Methods for the Study of Long Noncoding RNA in Cancer Cell Signaling

  • Yi Feng
  • Xiaowen Hu
  • Youyou Zhang
  • Dongmei Zhang
  • Chunsheng Li
  • Lin ZhangEmail author
Part of the Methods in Molecular Biology book series (MIMB, volume 1165)


With the advances in sequencing technology and transcriptome analysis, it is estimated that up to 75 % of the human genome is transcribed into RNAs. This finding prompted intensive investigations on the biological functions of noncoding RNAs and led to very exciting discoveries of microRNAs as important players in disease pathogenesis and therapeutic applications. Research on long noncoding RNAs (lncRNAs) is in its infancy, yet a broad spectrum of biological regulations has been attributed to lncRNAs. Here, we provide a collection of detailed experimental protocols for lncRNA studies, including lncRNA immunoprecipitation, lncRNA pull-down, lncRNA northern blot analysis, lncRNA in situ hybridization, and lncRNA knockdown. We hope that the information included in this chapter can speed up research on lncRNAs biology and eventually lead to the development of clinical applications with lncRNA as novel prognostic markers and therapeutic targets.

Key words

Long noncoding RNA RNA immunoprecipitation RNA pull-down In situ hybridization Northern blot Short hairpin RNA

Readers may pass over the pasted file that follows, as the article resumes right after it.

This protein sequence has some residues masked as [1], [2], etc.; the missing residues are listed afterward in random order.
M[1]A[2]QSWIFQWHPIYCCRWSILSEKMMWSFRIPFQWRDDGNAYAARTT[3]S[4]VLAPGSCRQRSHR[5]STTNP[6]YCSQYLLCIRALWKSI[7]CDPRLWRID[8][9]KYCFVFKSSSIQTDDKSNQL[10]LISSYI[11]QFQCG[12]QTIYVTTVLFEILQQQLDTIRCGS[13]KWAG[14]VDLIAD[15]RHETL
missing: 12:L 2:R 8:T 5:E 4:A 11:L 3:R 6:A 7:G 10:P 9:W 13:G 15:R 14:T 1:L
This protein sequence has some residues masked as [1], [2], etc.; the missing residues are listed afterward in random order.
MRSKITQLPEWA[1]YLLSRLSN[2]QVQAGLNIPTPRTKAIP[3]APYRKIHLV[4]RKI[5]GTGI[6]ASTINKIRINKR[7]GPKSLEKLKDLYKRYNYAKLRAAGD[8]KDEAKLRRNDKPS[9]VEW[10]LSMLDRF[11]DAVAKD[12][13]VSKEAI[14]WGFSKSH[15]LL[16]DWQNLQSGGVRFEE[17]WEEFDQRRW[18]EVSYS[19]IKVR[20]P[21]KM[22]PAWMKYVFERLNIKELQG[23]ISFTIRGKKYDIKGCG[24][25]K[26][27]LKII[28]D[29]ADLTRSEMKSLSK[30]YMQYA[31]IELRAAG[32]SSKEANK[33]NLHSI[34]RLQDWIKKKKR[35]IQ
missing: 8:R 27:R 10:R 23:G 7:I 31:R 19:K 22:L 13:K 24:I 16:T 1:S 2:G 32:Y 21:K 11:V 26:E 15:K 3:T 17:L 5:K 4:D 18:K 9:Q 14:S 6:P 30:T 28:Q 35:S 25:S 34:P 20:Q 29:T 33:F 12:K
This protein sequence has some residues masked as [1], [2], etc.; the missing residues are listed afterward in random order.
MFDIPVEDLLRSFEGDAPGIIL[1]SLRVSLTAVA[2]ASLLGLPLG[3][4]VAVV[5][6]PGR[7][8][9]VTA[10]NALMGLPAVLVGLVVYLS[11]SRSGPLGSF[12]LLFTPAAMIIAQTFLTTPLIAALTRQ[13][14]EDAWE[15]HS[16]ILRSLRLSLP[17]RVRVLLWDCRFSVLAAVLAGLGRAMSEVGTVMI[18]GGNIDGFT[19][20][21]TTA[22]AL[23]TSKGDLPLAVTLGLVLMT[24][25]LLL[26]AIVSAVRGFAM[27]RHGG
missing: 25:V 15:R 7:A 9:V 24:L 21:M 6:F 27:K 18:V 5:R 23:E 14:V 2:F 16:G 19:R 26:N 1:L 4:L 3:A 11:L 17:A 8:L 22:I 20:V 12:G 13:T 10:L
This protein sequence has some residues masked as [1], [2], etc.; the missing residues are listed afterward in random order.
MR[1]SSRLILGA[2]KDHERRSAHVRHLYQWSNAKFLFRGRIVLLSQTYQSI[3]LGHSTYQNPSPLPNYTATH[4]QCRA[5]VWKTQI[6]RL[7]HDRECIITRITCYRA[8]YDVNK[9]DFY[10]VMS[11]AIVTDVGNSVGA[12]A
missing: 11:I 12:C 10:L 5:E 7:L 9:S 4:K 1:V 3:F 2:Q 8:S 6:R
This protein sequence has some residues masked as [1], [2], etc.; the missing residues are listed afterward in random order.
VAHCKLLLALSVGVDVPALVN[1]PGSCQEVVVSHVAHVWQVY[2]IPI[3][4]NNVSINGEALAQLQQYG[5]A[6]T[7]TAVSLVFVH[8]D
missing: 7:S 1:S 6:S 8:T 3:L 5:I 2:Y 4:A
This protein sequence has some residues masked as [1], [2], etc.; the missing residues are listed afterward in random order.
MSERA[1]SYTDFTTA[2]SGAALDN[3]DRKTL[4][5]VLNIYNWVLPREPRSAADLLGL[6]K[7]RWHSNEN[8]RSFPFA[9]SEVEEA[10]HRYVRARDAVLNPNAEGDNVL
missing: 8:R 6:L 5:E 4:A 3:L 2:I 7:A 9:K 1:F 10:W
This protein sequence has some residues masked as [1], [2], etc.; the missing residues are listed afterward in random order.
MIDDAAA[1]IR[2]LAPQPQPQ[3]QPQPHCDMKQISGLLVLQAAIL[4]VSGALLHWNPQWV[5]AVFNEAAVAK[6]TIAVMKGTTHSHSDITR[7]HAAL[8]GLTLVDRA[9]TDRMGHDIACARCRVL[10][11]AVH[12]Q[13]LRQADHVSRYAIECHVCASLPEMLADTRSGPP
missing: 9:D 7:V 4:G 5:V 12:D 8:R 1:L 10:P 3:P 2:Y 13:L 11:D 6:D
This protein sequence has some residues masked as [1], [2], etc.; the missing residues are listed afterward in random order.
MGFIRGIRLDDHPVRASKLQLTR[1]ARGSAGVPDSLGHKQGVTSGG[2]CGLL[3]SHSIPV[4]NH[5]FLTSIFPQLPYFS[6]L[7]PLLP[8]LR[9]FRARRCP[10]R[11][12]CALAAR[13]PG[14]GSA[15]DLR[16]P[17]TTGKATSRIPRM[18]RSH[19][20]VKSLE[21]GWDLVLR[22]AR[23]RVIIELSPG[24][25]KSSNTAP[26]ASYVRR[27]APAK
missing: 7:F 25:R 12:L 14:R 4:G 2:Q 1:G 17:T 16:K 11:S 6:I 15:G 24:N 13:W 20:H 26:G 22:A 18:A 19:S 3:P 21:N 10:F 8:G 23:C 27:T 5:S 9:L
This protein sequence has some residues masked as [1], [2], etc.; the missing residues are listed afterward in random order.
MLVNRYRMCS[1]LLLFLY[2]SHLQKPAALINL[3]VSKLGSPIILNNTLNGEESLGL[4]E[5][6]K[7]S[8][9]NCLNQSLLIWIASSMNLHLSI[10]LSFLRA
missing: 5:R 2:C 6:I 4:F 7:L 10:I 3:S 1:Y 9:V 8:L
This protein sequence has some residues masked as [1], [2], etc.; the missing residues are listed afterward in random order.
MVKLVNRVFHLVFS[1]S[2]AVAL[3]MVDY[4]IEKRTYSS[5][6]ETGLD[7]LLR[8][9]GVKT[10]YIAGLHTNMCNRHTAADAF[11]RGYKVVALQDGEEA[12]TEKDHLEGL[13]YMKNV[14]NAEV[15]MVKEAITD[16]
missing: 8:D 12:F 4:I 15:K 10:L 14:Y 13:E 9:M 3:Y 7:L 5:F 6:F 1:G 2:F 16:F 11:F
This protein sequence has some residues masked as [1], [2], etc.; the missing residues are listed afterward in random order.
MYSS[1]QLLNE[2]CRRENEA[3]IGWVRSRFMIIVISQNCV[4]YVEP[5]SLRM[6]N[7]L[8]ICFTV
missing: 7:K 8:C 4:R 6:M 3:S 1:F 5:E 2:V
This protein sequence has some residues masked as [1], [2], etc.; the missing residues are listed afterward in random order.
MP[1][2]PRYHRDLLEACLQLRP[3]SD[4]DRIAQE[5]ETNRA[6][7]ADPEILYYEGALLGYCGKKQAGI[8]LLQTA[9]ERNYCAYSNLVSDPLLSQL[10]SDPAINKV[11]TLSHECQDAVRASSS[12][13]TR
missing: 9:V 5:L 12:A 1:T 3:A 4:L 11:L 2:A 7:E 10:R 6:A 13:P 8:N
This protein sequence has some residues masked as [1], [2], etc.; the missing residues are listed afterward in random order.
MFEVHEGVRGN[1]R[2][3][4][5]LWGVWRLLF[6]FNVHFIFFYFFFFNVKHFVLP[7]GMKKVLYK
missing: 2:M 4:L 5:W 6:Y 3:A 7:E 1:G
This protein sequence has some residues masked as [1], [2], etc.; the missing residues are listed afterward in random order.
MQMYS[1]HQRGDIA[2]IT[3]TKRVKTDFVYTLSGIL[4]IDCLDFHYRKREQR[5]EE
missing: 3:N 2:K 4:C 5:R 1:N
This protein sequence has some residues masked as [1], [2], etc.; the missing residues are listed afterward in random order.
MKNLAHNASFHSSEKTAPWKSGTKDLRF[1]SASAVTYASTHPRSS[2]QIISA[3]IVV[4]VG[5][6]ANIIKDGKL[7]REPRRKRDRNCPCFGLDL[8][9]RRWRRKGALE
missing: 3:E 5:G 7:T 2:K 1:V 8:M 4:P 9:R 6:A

This work was supported, in whole or in part, by National Institutes of Health Grant R01CA142776 (L. Zhang), Ovarian Cancer SPORE P50-CA83638-7951 Project 3 (L. Zhang), Department of Defense Grant W81XWH-10-1-0082 (L. Zhang), the Ovarian Cancer Research Fund Tilberis Scholar Award the Basser Research Center grant for BRCA (L. Zhang), and Marsha Rivkin Center for Ovarian Cancer Research (L. Zhang). D. Zhang was supported by the China Scholarship Council.


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Copyright information

© Springer Science+Business Media New York 2014

Authors and Affiliations

  • Yi Feng
    • 1
  • Xiaowen Hu
    • 2
  • Youyou Zhang
    • 2
  • Dongmei Zhang
    • 2
  • Chunsheng Li
    • 2
  • Lin Zhang
    • 2
    • 3
    • 4
    Email author
  1. 1.Abramson Family Cancer Research Institute, School of Medicine, University of PennsylvaniaPhiladelphiaUSA
  2. 2.Ovarian Cancer Research Center, School of Medicine, University of PennsylvaniaPhiladelphiaUSA
  3. 3.Department of Obstetrics and GynecologySchool of Medicine, University of PennsylvaniaPhiladelphiaUSA
  4. 4.Smilow Center for Translational Research, School of Medicine, University of PennsylvaniaPhiladelphiaUSA

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